Scratched or rusted Dies

REDHEAD

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Jan 30, 2009
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Little Falls, MN
I have a problem with a set of RCBS dies. I haven't used them for a while. Recently , I tried to reload a couple of test rounds . To my horror the cases went in like a bad clutch on a 409 . Can it be cleaned or is completely shot ? Thank you. lightbulb
 

phorwath

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If it's just a light surface corrosion, I think you can salvage the dies. If it's very heavily pitted, especially if the pitting runs all the way up into the neck and shoulder area, then you're better off purchasing replacement dies.

You'd be able to clean up the body portion of the die by wrapping some 220 or 320 grade quality 3M emery cloth around a bore brush of the proper size to put the emery cloth in firm contact with the inside surface of the die and have at it with a cordless variable speed drill.

I just recently opened up a 7mm Rem Mag Redding Body Die in this manner so it wouldn't work my brass so much. These resizing dies are harder than the dickens - heat treated. You won't have to worry about taking too much material off with the emery cloth. It will take a lot of sanding to open the die up 0.003" - 0.004" once you're through the surface rust and into competent steel.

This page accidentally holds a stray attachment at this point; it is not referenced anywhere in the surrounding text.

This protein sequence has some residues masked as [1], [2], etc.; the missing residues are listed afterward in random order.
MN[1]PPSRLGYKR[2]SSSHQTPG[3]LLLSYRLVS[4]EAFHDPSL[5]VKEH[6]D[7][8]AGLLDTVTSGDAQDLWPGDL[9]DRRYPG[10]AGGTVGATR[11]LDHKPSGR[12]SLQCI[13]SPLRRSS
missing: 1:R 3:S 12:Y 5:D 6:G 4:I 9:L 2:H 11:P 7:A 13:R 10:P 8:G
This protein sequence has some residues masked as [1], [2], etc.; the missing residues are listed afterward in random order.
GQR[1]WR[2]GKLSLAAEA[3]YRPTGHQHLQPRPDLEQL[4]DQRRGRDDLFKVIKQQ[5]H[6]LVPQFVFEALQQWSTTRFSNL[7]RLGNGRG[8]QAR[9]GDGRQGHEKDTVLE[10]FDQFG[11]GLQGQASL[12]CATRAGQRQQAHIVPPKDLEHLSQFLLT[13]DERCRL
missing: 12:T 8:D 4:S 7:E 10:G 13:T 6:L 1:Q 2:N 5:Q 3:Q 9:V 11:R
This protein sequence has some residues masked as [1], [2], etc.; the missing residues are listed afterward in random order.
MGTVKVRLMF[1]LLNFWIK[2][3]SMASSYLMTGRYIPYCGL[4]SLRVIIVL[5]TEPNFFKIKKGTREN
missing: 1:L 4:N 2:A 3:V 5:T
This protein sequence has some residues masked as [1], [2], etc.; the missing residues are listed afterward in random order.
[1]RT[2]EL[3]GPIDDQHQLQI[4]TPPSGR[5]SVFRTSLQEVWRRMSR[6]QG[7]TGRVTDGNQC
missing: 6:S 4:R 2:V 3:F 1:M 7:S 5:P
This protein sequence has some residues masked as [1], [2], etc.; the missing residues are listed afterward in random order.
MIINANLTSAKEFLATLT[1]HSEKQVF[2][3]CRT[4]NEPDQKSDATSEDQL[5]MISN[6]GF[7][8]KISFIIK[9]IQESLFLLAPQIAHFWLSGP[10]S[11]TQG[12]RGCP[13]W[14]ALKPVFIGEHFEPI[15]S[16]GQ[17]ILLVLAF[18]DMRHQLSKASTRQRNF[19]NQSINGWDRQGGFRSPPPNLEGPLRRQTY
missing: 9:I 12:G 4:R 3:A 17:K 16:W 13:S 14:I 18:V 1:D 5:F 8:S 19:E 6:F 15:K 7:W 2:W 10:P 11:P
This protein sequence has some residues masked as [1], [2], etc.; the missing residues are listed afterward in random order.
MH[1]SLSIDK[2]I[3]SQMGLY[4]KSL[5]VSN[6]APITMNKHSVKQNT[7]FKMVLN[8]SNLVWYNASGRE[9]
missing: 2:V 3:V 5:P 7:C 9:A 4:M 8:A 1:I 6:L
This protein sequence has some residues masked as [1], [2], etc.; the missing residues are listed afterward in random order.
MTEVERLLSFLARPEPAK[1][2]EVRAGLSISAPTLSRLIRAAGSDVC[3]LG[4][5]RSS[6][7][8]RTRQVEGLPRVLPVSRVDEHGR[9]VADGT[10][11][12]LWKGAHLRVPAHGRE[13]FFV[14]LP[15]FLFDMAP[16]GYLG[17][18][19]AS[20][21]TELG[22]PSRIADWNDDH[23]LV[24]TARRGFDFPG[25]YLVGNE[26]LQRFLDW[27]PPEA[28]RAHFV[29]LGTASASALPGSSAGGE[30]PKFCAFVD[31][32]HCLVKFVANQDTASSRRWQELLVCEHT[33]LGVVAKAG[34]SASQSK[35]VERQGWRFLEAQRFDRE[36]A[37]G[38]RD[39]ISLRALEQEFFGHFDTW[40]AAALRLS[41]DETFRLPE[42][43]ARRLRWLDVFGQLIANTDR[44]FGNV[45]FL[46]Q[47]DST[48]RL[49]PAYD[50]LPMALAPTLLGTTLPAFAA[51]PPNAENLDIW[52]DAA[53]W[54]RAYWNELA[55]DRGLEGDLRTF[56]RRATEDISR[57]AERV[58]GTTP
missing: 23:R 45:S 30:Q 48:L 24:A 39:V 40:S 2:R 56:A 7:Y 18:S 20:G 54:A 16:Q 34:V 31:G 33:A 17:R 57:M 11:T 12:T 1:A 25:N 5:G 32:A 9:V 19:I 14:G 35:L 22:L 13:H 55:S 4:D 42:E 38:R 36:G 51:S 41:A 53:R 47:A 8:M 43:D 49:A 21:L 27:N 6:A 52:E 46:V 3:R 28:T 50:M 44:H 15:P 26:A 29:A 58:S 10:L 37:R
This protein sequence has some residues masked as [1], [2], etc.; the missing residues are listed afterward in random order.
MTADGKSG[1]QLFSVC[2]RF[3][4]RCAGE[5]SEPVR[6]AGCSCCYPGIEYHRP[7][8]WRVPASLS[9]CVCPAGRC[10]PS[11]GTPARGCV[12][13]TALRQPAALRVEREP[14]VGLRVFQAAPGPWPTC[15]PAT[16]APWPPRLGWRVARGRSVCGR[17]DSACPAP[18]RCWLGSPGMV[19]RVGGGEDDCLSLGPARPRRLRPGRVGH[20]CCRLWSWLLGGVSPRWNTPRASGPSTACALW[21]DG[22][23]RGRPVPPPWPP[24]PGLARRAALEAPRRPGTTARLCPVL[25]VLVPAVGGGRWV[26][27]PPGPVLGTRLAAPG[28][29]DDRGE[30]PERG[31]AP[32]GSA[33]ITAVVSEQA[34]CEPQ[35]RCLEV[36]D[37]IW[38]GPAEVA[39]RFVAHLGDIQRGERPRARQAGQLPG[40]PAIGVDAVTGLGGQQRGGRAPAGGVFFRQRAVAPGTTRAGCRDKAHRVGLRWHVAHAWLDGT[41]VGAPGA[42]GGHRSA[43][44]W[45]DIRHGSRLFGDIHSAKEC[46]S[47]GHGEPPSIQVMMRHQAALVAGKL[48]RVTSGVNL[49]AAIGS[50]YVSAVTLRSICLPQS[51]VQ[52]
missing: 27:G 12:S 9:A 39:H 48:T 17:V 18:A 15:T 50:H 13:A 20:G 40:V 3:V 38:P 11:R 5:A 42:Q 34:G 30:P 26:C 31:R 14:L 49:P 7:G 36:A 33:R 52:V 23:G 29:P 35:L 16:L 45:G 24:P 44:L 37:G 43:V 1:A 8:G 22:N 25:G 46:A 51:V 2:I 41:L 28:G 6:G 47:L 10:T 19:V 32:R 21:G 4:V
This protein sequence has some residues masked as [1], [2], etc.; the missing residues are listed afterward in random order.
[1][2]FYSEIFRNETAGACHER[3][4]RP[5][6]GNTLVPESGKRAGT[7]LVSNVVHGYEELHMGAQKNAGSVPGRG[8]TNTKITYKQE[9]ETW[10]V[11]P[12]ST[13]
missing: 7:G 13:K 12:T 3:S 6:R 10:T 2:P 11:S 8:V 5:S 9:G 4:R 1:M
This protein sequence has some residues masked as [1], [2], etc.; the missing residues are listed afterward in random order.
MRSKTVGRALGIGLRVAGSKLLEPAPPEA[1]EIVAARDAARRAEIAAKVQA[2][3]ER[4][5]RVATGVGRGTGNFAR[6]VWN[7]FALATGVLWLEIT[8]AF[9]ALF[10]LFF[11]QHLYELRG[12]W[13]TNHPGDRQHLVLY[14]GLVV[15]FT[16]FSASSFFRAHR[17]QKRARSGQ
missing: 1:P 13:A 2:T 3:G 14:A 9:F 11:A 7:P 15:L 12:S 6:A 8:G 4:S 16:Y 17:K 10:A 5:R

Depends how much your time is worth to you. Standard grade reloading dies aren't terribly expensive.
 

REDHEAD

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Jan 30, 2009
Messages
251
Location
Little Falls, MN
Thanks for the tip. Do they get plugged with sizing lube ? How do you clean them ?
If it's just a light surface corrosion, I think you can salvage the dies. If it's very heavily pitted, especially if the pitting runs all the way up into the neck and shoulder area, then you're better off purchasing replacement dies.

You'd be able to clean up the body portion of the die by wrapping some 220 or 320 grade quality 3M emery cloth around a bore brush of the proper size to put the emery cloth in firm contact with the inside surface of the die and have at it with a cordless variable speed drill.

I just recently opened up a 7mm Rem Mag Redding Body Die in this manner so it wouldn't work my brass so much. These resizing dies are harder than the dickens - heat treated. You won't have to worry about taking too much material off with the emery cloth. It will take a lot of sanding to open the die up 0.003" - 0.004" once you're through the surface rust and into competent steel.

Depends how much your time is worth to you. Standard grade reloading dies aren't terribly expensive.
 

Hairtrigger

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Jan 10, 2009
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384
Location
NW OHIO
I would remove the decapping rod and try to polish the inside of the die.
JB bore paste or polishing compound should work.
 

phorwath

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Alaska
Thanks for the tip. Do they get plugged with sizing lube ? How do you clean them ?